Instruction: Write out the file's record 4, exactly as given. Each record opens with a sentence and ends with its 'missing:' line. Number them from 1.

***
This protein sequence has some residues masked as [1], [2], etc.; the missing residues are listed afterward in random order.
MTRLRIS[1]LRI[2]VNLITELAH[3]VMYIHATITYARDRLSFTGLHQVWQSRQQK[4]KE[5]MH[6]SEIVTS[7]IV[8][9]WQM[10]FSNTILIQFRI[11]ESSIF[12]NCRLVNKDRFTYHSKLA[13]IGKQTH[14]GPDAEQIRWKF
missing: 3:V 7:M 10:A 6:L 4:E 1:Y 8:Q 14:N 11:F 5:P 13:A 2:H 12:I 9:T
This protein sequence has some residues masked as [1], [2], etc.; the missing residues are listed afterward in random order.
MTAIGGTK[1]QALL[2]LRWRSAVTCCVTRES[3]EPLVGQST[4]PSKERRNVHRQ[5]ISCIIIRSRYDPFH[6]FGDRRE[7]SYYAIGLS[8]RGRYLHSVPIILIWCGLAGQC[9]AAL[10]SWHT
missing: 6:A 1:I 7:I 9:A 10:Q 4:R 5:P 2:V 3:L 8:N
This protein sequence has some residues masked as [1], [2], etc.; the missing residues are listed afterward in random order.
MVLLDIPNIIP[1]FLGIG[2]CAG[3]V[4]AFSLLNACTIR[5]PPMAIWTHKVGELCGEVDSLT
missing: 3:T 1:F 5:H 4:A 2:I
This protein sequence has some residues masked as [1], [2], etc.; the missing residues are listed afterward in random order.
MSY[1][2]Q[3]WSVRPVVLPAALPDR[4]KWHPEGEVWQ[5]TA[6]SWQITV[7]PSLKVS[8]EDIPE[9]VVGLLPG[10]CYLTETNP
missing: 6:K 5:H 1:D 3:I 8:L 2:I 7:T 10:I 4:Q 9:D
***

This protein sequence has some residues masked as [1], [2], etc.; the missing residues are listed afterward in random order.
MSY[1][2]Q[3]WSVRPVVLPAALPDR[4]KWHPEGEVWQ[5]TA[6]SWQITV[7]PSLKVS[8]EDIPE[9]VVGLLPG[10]CYLTETNP
missing: 6:K 5:H 1:D 3:I 8:L 2:I 7:T 10:I 4:Q 9:D